Speaking of curious, before I left, the local mystic gave me a fortune. While I haven't finished the game, I'm at the last encounter and still have no idea what this meant. Perhaps it means that sacred beverage rots your brain. :P

Next Time: Deathclaw City

19 August, 2009

Game Journal: Blood

written by Blain Newport on Saturday, August 15, 2009


Blood 1-6a The Great Temple

We begin the next to last level of the first episode with ambushes ad nauseam.

18 August, 2009

Game Journal: Blood

written by Blain Newport on Thursday, August 13, 2009


Blood 1-5b Hallowed Grounds

Caleb continues his exploration of a Cabal stronghold.

17 August, 2009

Game Journal: Fallout 3

written by Blain Newport on Monday, August 17, 2009


Aside: If you're reading this in an RSS feed, it's worth mentioning that I've been posting on time. Blogger is bugging.

You may or may not remember the giant satellite dishes from when I was exploring the northwest. Well, I decided it was time to investigate them further. One was full of Talon Company, which was handy, as their rocket sniper took out a wandering deathclaw.

I'd hit level 20 already, so fighting enemies myself was only a waste of ammo and gun durability at this point.

Inside the satellite dish, I found a ghoul scientist who was tasked with helping Talon Company take control of an orbiting nuke platform. I decided that was just the kind of toy TC shouldn't have and activated it prematurely. According to the computer logs, the missiles would come down right on top of the dish, which would be awesome. Too bad it wasn't true.

Here I am running away from the satellite building, directly into the inbound nukes.

Luckily they were weaksauce and didn't do much besides wiggle the camera and leave a few mildly radioactive patches for me to skirt around.

Moving on up the road, vaguely in the direction of the remaining satellite dishes, I came across Fort Constantine. Underneath the CO's quarters I found a bunker.

Certain doors in Fallout 3 require keys, no matter how high your lock picking is. Usually this is because they're important to a quest and opening them early would wreck it. Looking back, I'm less interested in what's behind the door and more interested in the fact that the roof is completely covered with hanging nails. Bizarre.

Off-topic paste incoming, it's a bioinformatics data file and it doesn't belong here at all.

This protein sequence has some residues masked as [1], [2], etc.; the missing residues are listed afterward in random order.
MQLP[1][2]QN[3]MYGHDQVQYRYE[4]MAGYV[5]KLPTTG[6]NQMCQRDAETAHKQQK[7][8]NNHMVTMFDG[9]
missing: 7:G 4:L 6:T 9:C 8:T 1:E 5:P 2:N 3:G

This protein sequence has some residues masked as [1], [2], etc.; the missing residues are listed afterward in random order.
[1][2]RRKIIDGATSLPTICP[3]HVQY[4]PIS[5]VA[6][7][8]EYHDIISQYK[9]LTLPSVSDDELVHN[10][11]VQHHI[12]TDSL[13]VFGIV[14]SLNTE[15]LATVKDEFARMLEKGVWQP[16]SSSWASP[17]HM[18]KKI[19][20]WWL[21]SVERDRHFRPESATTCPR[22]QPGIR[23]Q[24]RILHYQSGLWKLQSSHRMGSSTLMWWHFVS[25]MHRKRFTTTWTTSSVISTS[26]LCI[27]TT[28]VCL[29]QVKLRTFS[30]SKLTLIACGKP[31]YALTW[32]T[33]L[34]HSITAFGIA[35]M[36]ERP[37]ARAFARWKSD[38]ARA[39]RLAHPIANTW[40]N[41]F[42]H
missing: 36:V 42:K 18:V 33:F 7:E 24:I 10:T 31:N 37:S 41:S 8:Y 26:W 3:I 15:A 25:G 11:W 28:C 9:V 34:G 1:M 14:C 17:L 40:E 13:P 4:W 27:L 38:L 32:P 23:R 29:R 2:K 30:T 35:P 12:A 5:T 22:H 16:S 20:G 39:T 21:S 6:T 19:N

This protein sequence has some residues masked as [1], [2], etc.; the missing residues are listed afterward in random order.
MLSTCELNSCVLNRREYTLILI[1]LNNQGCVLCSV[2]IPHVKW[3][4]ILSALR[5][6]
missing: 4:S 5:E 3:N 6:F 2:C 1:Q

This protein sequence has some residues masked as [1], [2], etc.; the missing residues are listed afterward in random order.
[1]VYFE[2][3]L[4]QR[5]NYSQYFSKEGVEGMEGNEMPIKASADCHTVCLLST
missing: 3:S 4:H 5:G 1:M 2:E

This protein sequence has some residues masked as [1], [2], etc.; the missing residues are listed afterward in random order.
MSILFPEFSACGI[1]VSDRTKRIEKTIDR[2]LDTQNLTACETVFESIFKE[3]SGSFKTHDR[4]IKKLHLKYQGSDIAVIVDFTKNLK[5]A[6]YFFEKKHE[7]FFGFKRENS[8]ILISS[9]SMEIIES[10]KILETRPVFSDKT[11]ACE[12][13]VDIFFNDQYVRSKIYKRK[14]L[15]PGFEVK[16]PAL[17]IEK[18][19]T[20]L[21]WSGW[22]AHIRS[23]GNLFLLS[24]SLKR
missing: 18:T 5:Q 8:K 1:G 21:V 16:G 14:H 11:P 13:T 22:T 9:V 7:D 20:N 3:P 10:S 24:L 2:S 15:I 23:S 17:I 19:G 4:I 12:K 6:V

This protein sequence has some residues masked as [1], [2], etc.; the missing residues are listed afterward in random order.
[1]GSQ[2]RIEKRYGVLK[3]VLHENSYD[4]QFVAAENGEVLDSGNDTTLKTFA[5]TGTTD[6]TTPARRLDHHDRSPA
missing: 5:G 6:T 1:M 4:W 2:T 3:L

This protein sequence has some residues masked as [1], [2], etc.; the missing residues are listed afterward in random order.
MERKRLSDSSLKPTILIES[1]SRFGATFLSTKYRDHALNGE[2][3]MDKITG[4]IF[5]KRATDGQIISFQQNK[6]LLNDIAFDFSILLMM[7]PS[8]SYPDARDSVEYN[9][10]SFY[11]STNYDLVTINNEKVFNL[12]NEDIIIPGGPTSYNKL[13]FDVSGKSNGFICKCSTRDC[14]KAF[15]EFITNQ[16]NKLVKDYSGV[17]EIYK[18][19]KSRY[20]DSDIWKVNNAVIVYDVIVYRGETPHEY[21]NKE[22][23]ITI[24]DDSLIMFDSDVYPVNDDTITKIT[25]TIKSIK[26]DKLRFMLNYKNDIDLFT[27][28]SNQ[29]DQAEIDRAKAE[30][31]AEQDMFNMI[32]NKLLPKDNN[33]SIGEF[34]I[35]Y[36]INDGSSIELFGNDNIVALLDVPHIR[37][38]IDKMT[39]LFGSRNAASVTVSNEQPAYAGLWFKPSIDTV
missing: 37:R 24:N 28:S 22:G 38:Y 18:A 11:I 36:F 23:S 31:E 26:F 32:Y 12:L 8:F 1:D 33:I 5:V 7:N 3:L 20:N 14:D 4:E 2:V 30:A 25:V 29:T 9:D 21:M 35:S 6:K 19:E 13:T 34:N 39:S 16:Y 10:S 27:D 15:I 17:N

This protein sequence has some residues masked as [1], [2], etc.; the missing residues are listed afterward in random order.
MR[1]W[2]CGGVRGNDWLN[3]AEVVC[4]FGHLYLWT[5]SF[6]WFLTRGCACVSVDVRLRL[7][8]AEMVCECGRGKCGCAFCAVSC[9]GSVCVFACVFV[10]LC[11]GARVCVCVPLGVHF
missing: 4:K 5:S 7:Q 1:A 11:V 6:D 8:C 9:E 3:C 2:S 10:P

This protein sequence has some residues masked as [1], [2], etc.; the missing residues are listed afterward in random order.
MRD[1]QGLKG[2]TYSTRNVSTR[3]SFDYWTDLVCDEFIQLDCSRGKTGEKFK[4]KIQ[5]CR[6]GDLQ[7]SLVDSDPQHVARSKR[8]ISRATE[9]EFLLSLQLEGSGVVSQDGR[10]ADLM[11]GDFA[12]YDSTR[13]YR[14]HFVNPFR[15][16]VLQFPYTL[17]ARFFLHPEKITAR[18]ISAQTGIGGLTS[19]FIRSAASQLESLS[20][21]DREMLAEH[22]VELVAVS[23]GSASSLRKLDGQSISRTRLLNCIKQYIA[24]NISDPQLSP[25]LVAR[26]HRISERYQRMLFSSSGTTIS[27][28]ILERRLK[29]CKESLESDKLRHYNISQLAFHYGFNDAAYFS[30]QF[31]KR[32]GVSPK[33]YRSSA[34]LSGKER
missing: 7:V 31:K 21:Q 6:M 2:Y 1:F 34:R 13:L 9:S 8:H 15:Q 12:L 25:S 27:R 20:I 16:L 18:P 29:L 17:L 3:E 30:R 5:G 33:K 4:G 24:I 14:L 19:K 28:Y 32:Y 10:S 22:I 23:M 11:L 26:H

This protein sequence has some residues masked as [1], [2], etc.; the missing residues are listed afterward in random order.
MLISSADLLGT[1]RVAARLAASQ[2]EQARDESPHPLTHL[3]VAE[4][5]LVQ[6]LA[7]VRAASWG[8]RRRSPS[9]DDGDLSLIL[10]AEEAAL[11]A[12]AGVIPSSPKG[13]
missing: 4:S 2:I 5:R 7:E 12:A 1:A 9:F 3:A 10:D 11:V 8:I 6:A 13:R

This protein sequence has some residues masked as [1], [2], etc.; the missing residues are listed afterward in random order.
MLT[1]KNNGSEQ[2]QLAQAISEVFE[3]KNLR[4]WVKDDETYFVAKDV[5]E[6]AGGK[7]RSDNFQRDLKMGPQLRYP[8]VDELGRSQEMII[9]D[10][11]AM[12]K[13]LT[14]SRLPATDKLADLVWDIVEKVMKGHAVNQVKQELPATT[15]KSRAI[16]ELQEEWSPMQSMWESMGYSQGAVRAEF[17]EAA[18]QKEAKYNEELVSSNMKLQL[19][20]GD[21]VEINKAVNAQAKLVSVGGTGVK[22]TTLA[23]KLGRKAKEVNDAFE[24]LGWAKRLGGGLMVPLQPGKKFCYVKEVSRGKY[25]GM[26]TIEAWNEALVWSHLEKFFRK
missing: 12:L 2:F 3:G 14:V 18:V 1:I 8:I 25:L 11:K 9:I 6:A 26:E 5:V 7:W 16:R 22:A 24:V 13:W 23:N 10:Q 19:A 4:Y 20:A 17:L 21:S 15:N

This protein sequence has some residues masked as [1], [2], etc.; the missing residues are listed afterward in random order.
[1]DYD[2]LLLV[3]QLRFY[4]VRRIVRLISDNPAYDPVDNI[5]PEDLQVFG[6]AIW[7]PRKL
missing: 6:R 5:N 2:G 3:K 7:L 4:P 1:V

Next to Fort Constantine was a nuke storage building.

There was a radio playing somewhere, indicating rooms I didn't find. But the place was highly radioactive and had a nasty sentry robot I didn't want to fight for fear of setting off all the bombs, so I didn't stick around too long. Who knows. Maybe pulse grenades would have been safe to use (and even rendered some of the bombs inoperative), but finding out the hard way was not in my plan.

I moved on to the remaining satellite dishes.

Next Time: Raider Homes and Gardens

16 August, 2009

Game Journal: Blood

written by Blain Newport on Tuesday, August 11, 2009


Blood 1-4b 1-5a Hallowed Grounds

Caleb escapes the carnival and swims through an underwater cave to find himself at a castle full of Cabal minions.

15 August, 2009

Game Journal: Blood

written by Blain Newport on Monday, August 10, 2009


Blood 1-4a Dark Carnival

After crashing the train, Caleb finds himself outside of a carnival. An evil carnival.

14 August, 2009

Demo Impressions: Batman: Arkham Asylum

written by Blain Newport on Friday, August 14, 2009

In my opinion, the Dark Knight Returns is the finest Batman story ever told. The animated series (started by Bruce Timm and Paul Dini) is collectively second. Kevin Conroy is Batman. Christian Bale is some guy talking in a funny voice. The new movies are undoubtedly well made, but they feel generic. The gadgets could be Bond. The city could be anywhere. Batman is a cardboard cutout. And the Joker isn't even crazy.

So when I heard Dini was writing the script for a game with Conroy playing Batman, I thought, "That's cool. I hope the developers don't mess it up." I began hearing about how everyone in the game was musclebound and feared the worst. I didn't even download the demo right away. A few days after its release I hadn't read or heard anything about it and felt almost obligated to take a look.

If you want to read the short version, skip to the bottom. If you want details, read on.

The intro showed that the production values were definitely high, but that the musclebound aesthetic was definitely in full effect. I'm almost glad they used a different voice actor for Jim Gordon. He looks like a different person. Everyone looks different really. It's a Gears of War gritty dark edgy (grardgy?) aesthetic. Batman even seems meaner for no apparent reason. Gordon warns him "You know it's a trap." And his reply, "Of course it is", makes him sound genuinely disgusted. That's not how Batman talks to Jim Gordon.